North Quay at Canary Wharf – that scrappy piece of land used as a building site for the Crossrail station – will become a “vibrant mixed-use district” with office space and homes.
Canary Wharf Group has submitted an outline plan to Tower Hamlets Council planners after months of consultation.
North Quay is the largest undeveloped site remaining at Canary Wharf and one of the largest development sites in London. The masterplan has been drawn up by architects Allies and Morrison.
What Canary Wharf Group says
The company says, “New public realm in the form of streets and squares will be at the heart of the scheme creating connections between Canary Wharf and South Poplar and integrating the Elizabeth Line and DLR.
“Previously inaccessible dockside will form the backbone of the design providing a 250-metre-long east-west waterside promenade. The flexible framework will enable a campus of buildings with a mix of uses, integrated with ground level amenities, retail and open space providing a vibrant, urban feel.”
What the chairman says
Sir George Iacobescu, executive chairman of CWG, said: “Our plans offer a great new place to work and to live, with extensive public realm, high-quality retail, and new connections.
“This will be a fantastic addition to the Canary Wharf estate and offer an exceptional environment for a range of occupiers and sectors including health and life sciences, technology, media, financial or business services organisations.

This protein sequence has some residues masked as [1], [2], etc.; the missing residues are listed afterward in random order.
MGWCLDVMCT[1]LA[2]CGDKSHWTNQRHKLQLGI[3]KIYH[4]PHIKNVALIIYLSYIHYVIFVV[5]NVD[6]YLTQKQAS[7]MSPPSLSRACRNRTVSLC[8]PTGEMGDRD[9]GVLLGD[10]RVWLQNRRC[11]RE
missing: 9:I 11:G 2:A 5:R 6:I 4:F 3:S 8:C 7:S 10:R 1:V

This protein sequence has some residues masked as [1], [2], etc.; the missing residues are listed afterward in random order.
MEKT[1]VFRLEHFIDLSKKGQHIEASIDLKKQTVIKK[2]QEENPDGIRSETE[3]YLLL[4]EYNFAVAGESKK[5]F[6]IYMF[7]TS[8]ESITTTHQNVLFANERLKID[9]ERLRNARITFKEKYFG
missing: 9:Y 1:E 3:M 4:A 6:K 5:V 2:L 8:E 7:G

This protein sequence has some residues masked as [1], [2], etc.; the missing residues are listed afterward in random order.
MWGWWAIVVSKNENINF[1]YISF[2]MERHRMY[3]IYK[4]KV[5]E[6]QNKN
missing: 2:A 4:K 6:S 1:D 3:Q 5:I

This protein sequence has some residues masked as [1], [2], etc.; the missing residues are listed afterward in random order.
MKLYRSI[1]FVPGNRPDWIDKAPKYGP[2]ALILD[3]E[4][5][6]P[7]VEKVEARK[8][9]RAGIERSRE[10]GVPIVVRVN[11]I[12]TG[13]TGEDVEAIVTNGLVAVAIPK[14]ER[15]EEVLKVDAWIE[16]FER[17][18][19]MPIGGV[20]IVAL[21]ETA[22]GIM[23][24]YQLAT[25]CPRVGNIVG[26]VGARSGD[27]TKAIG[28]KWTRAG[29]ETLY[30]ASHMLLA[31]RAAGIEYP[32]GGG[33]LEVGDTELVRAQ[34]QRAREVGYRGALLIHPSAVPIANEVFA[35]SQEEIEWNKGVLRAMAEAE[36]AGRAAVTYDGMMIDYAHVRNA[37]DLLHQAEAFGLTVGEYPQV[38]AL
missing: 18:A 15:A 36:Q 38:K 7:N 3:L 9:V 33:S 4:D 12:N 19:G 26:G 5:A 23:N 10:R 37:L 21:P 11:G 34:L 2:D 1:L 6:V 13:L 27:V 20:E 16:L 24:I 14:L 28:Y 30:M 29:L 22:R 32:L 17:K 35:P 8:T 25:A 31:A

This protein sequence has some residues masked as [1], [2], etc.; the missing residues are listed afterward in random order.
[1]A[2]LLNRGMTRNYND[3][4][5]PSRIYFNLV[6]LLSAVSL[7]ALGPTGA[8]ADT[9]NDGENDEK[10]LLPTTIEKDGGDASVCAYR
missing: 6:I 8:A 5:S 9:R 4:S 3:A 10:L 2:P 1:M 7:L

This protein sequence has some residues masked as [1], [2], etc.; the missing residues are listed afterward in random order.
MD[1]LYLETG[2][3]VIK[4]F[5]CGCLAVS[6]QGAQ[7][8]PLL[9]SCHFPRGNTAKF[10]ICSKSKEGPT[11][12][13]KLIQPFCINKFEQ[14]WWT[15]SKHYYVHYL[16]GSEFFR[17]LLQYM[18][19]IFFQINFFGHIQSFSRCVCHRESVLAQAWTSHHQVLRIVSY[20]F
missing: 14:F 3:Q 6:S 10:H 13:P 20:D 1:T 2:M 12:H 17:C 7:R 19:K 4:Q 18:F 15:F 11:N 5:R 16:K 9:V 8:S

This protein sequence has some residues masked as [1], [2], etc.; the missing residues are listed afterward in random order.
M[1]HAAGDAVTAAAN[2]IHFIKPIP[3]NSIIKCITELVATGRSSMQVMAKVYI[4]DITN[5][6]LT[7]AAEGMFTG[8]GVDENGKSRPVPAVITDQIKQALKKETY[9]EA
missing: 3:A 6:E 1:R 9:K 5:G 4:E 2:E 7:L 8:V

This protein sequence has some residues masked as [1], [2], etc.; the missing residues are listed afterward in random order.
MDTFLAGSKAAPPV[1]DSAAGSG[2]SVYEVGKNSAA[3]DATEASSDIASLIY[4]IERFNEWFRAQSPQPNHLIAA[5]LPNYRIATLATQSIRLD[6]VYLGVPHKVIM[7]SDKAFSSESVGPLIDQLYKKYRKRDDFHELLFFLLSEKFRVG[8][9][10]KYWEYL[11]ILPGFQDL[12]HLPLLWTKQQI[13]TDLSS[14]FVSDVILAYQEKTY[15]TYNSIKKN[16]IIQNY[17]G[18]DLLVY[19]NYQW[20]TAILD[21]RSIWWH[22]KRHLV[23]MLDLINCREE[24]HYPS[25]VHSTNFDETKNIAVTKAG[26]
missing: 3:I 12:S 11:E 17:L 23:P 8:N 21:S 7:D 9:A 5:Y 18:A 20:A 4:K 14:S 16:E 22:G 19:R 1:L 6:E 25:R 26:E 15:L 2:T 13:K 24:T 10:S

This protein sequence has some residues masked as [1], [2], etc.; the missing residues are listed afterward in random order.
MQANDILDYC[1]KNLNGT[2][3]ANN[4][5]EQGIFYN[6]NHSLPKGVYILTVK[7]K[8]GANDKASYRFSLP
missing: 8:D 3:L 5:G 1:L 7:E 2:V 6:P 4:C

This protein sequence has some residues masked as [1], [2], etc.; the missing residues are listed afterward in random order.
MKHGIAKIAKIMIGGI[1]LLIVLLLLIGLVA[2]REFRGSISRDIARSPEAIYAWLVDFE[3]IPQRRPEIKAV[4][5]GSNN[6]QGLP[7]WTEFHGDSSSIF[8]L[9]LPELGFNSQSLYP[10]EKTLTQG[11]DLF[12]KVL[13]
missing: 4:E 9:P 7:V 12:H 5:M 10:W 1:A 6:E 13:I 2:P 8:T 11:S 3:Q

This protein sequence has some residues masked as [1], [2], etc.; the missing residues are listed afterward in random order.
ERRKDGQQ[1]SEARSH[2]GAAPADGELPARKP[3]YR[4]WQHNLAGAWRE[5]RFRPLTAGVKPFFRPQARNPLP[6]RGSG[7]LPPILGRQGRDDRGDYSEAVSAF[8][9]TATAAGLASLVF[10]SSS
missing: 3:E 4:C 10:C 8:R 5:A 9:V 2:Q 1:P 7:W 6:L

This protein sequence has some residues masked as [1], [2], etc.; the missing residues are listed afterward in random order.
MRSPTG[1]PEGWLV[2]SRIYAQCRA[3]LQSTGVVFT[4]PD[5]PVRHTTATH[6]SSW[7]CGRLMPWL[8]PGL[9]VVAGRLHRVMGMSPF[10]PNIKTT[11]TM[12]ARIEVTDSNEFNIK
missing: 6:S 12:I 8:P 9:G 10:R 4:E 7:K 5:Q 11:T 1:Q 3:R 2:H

“In a dynamic and unpredictable world, the extensive flexibility in this plan will enable us to respond quickly to market demand.”
What the architects say
Jason Syrett, Partner of Allies and Morrison, said: “The masterplan for North Quay is structured around making connections – from South Poplar to Canary Wharf north-south and from West India Quay through to Billingsgate west-east, reactivating the north quayside of the old West India Import Dock.
“This masterplan provides a confident step forward to the next phase of Canary Wharf as a vibrant, mixed-use and truly connected place.”
Keeping it loose
CWG has notably put a caveat on how it intends to deploy the space – with a “flexible framework to suit the demands of future London”. That follows the huge upheaval in the commercial office space sector since Covid-19 sent everyone to work from home (and wanting to stay there).
The flexible framework set out in the planning application includes options for:
- Between 1.6 and 2.5 million sq ft of business space
- Up to 1.6 million sq ft of residential apartments
- Up to 640,000 sq ft of retail and / or leisure and / or community uses
Other options for uses on site include student housing, hotels and serviced apartments and co-living space.
Meanwhile, Barclays chief executive Jes Slaley has given a fillip to those who want to see commercial activity back in the capital.
He said he wanted to see his people back in offices, stating that Barclays had a sense of obligation to places like Canary Wharf, where the bank is headquartered.
He told Bloomberg TV: “We want our people back together, to make sure we ensure the evolution of our culture and our controls, and I think that will happen over time.”
Previously, he had said that offices might be a thing of the past.